The police have deleted (seen on top graphic) and modified part of the “police history” of the 1967 riots on their website.
The 1967 riots during May to December were started by leftists in Hong Kong following a labour dispute in a San Po Kong factory, after the Cultural Revolution in China started. During the year 8,074 suspected bombs were planted, of which 1,167 were real bombs; At least 51 people died during the riots, including ten police officers, and 802 were injured.
Bi Fujian, a popular satirist and China Central Television host, came under fire in April when a video of him mocking the Communist Party leader during a private dinner was mysteriously leaked online.
Felicia Sonmez reports: A well-known Chinese TV personality who joked about revolutionary leader Mao Zedong behind closed doors will face “serious” punishment, according to state-run media, months after a video of the remarks went viral online.
Bi Fujian, a popular satirist and China Central Television host, came under fire in April when a video of him mocking the Communist Party leader during a private dinner was mysteriously leaked online. Mr. Bi swiftly apologized, but CCTV suspended him from his job and announced that it would be investigating the incident, which it said had “led to grave social consequences.”
“Before a word leaves your mouth, you are its master. Afterwards, it is your master. You can pull a nail out from a board, but it’s impossible to take a word back once it has been uttered.”
— Weibo user
Little has been heard about Mr. Bi’s case in the months since. But on Sunday, a newspaper affiliated with the Communist Party’s internal watchdog, the Central Commission for Discipline Inspection, sternly warned that authorities view the host’s quip as no laughing matter.
“…this is not just an ordinary disciplinary problem but rather a serious violation of political discipline.”
— China Discipline and Supervision Daily
“(Party authorities) believe that this is not just an ordinary disciplinary problem but rather a serious violation of political discipline,” the aptly-named China Discipline and Supervision Daily wrote, adding that Mr. Bi’s case would be “seriously dealt with.” It did not give further details.
The episode comes as China’s top media regulator, the State Administration of Press, Publication, Radio, Film and Television, is tightening control over the TV industry with a series of new regulations aimed at keeping presenters and content in line with “socialist core values.” Read the rest of this entry »
‘Like a beam of incorruptible sunlight, touching our hearts’
Josh Chin and Chun Han Wong report: When China is truly proud of something, it writes a song. During the Cultural Revolution, the oil workers who helped turn China into a crude exporter got their own song. More recently, China’s aircraft carrier and the relationship between Chinese President Xi Jinping and his wife have been lauded with jingles.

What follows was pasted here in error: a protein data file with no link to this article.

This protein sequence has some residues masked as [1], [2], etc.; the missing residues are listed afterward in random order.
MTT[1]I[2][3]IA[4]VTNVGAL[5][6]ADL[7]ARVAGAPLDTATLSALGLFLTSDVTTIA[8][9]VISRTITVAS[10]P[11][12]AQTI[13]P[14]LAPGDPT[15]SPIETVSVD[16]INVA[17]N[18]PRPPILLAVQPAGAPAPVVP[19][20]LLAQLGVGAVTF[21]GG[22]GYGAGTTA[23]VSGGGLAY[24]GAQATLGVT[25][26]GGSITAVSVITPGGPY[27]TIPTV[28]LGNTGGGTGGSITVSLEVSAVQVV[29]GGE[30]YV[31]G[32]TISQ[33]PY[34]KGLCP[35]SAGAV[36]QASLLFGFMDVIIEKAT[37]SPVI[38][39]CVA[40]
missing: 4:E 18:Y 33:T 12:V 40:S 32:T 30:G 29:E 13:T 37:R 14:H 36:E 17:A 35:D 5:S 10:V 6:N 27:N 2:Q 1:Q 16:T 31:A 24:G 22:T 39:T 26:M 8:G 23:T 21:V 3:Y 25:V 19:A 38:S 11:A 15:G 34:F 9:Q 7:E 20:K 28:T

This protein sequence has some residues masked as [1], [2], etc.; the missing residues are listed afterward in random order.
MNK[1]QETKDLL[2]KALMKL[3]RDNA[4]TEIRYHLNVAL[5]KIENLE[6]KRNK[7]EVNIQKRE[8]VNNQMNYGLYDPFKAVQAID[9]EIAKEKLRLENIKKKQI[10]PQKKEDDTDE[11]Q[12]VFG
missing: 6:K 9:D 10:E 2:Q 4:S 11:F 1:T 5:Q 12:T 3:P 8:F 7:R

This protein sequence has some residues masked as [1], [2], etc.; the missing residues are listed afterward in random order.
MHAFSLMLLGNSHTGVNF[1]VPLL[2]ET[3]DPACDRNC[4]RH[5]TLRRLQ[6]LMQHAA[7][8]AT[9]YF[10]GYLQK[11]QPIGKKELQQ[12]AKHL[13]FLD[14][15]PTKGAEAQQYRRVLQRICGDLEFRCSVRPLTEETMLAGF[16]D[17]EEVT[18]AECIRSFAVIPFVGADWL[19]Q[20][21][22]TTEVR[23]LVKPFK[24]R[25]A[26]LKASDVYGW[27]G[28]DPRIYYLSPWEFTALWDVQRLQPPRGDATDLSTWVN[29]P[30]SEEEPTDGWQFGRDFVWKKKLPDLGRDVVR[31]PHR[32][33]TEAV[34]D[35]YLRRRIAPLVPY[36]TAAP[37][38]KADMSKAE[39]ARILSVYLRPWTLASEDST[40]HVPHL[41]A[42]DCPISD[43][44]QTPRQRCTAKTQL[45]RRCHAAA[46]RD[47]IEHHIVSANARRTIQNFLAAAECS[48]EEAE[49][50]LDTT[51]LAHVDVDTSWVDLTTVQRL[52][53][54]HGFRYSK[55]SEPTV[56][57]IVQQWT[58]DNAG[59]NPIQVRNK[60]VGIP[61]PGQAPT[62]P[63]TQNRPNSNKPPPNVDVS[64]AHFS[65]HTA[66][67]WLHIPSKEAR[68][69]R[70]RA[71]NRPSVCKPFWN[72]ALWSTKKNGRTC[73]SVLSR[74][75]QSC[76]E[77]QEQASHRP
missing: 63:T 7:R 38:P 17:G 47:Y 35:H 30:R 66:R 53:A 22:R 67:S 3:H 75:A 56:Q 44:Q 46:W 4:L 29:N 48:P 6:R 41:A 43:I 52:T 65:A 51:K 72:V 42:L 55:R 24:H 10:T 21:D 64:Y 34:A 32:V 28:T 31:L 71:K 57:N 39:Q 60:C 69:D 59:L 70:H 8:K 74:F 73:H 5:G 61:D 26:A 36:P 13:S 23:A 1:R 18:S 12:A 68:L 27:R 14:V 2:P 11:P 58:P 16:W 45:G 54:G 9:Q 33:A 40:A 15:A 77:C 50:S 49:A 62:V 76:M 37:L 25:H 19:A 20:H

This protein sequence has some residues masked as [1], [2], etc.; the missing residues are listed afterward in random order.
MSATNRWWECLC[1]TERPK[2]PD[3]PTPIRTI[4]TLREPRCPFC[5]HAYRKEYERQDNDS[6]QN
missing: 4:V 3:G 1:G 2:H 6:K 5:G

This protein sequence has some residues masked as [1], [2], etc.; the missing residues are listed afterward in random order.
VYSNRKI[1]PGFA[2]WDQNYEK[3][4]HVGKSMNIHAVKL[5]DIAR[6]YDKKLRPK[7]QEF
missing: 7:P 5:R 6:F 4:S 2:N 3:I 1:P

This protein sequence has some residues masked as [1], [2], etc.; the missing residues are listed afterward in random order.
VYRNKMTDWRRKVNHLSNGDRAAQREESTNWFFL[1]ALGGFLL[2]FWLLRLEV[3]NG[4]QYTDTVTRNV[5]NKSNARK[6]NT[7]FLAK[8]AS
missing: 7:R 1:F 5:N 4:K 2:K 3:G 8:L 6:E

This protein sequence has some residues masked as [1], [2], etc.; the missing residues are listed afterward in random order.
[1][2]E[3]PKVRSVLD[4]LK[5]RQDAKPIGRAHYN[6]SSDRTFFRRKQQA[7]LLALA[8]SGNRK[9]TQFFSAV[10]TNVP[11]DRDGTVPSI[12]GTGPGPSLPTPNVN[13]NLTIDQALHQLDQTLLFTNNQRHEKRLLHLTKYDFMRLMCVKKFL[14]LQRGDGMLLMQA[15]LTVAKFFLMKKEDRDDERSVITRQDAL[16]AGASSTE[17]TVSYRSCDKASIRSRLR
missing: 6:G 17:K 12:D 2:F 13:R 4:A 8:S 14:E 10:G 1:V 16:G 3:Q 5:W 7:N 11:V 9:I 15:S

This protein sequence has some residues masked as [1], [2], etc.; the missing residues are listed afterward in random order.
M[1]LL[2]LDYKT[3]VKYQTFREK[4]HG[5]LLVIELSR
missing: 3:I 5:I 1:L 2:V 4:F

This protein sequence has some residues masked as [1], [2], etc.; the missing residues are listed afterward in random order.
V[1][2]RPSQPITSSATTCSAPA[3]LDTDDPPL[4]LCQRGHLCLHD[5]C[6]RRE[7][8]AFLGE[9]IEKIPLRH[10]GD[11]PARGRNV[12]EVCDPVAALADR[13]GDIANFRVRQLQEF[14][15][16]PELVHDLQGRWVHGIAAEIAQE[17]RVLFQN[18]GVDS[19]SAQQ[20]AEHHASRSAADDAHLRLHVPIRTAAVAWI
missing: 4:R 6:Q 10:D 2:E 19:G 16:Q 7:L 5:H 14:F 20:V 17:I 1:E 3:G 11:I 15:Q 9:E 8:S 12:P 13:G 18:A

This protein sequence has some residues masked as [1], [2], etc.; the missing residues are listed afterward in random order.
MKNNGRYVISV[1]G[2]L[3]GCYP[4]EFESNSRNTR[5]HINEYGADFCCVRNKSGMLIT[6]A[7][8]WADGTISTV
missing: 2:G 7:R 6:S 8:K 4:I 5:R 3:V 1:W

This week, China’s Internet censors got their own musical tribute — or, rather, they wrote one for themselves.
According to a report posted Thursday to the website of the state-run China Youth Daily, the Cyberspace Administration of China choral group this week unveiled a new song, “Cyberspace Spirit,” glorifying the cleanliness and clarity of China’s uniquely managed Internet.
The song, an orchestral march built around a chorus that proclaims China’s ambition to become an “Internet power,” opens with lyrics describing celestial bodies keeping careful watch over the sky. From there, the lyrics conjure more vivid imagery, comparing the Internet to “a beam of incorruptible sunlight” that unites “the powers of life from all creation.”
The Cyberspace Administration of China is the government agency in charge of managing the country’s Internet, including the complex filtering system known as the Great Firewall.
Recently, the government has grown bolder in advocating China’s brand of Internet management. In November, it hosted a World Internet Conference in the eastern canal town of Wuzhen, where Lu Wei, the minister in charge of CAC, promoted the need for rules on the Internet. A few months later, another official surprised some by openly praising China’s censorship system for helping foster Chinese tech companies….(read more)
Below is China Real Time’s rough translation of the lyrics:
在这片天空日月忠诚的守望 Keeping faithful watch under this sky, the Sun and the Moon
为日出东方使命担当 Undertaking this mission for the break of dawn [in the East]
创新每个日子拥抱着清朗 Creating, embracing everyday clarity and brightness
像一束廉洁阳光感动在心上 Like a beam of incorruptible sunlight, touching our hearts
团结万物生长的力量 Uniting the powers of life from all creation
奉献地球村成为最美的风光 Offerings to the global village become the most beautiful of scenery
网络强国 网在哪光荣梦想在哪 Internet Power! The Web is where glorious dreams are
网络强国 从遥远的宇宙到思念的家 Internet Power! From the distant cosmos to the home we long for
网络强国 告诉世界中国梦在崛起大中华 Internet Power! Tell the world that the China Dream is lifting Greater China to prominence
网络强国 一个我在世界代表着国家 Internet Power! One self represents the nation to the world
在这个世界百川忠诚寻归海洋 In this world, all rivers loyally seek to return to the sea
担当中华文明的丈量 Bearing the measure of Chinese civilization
五千年沉淀点亮创新思想 5,000 years settle and give light to creative new thinking
廉洁就是一个民族清澈荡漾 Incorruptibility is the clear rippling of a nation
我们团结在天地中央 We unite at the center of Heaven and Earth Read the rest of this entry »
Beijing Officials Pressure International Media